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Jonathan Martin Speaks on Miami Dolphins Harassment Case

On Behalf of | Jan 29, 2014 | Firm News

Last month we addressed the employment law issues involving the Miami Dolphins workplace harassment matter surrounding Richie Incognito and Jonathan Martin (http://tarantinolaw.com/?p=4201) which appeared as guest column in The Buffalo Law Journal (http://www.bizjournals.com/buffalo/blog/buffalo-law-journal/2013/12/no-room-for-hostility-in-modern.html?iana=ind_legal). Last night on “NBC Nightly News” we finally were able to hear from Jonathan Martin, the alleged victim of the harassment, who was interviewed by Tony Dungy, a former NFL coach and current NBC commentator. Martin left the team mid-season in October and Incognito was suspended for the last 8 games of the season. Although their interview was brief in length, Martin made several legally significant statements.

Martin noted that the language was vulgar and racial. The racial comments are significant in assessing whether he was exposed to a racially hostile work environment. As we noted in our prior column, the relevant question is whether the conduct was severe and pervasive. Specifically, how many incidents occurred over what period of time. Martin did not provide specifics as to this issue. He must also demonstrate that the conduct was unwanted. He addressed that issue when discussing the text messages that he exchanged with Incognito and stated that, “I was trying with all my being to do whatever I could to be a part of his culture.” That excuse may not be sufficient to demonstrate the conduct was unwanted.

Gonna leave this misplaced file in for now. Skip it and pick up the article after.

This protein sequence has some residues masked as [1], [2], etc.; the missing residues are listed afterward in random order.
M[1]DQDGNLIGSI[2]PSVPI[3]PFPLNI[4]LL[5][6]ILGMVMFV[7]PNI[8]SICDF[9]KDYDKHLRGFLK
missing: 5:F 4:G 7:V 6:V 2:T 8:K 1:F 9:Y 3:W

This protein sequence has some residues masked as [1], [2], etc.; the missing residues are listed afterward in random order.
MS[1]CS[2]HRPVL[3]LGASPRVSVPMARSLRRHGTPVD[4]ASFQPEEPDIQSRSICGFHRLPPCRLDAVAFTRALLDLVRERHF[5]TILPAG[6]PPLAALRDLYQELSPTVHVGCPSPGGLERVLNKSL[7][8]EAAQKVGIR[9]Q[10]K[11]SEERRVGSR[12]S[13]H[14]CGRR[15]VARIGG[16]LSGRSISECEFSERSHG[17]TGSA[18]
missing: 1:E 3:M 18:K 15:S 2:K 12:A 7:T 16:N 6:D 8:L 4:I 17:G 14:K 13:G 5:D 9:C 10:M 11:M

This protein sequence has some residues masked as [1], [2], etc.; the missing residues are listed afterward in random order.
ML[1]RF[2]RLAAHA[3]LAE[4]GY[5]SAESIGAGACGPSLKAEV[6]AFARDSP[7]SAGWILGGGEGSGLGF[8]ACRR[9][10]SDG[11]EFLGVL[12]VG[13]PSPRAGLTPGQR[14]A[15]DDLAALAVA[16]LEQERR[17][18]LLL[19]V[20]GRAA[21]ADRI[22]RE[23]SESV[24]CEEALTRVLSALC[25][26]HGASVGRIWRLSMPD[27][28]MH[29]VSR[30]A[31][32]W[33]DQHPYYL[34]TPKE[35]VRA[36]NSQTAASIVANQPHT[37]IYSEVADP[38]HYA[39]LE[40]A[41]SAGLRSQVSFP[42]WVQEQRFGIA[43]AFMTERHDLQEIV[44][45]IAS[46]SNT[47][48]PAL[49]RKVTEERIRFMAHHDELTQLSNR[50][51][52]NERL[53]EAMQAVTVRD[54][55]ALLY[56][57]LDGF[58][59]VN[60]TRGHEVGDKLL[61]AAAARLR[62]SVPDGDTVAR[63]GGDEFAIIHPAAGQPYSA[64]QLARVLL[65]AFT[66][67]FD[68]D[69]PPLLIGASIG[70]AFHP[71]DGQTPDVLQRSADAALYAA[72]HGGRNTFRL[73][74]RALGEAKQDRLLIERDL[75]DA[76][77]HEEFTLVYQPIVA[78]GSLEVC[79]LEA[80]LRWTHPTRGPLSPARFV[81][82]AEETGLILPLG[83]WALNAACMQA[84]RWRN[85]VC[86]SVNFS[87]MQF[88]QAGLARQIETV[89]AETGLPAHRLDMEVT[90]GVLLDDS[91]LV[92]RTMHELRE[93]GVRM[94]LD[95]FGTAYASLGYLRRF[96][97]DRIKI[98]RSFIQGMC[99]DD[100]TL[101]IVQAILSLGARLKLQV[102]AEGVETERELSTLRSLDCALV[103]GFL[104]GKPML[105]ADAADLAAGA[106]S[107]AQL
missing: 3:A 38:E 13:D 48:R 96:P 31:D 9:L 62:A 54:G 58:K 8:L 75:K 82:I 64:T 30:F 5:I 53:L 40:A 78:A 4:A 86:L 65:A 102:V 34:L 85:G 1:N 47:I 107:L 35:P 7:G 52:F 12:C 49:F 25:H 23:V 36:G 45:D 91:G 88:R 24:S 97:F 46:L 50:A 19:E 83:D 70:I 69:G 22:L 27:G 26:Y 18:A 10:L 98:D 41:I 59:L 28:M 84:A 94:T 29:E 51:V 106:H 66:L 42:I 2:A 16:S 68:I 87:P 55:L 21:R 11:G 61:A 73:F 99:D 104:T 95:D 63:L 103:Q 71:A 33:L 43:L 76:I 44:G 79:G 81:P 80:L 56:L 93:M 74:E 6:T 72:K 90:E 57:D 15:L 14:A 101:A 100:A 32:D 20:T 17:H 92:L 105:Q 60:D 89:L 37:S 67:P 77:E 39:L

Martin explained that he left the team because he had to get away for his “own health.” In essence, he could claim that although the Dolphins did not technically terminate him, he was constructively discharged, meaning that no reasonable person would continue to work in such an environment. As such, they in effect, terminated him by forcing him to leave.

Maybe most significantly, Martin explained that coaches knew he was struggling, but he never provided specifics to them because he did not want to be a “snitch.” In addition, to possibly demonstrating that the conduct was not unwanted, that admission may insulate the Dolphins from vicarious liability for Incognito’s conduct as they can argue that they were never made aware of it.

Finally, Martin indicated that he wants to return to the NFL. Thus, there may never be a legal case involving these issues. The NFL has hired New York Attorney Ted Wells to conduct an investigation which is expected to be released after the Super Bowl.


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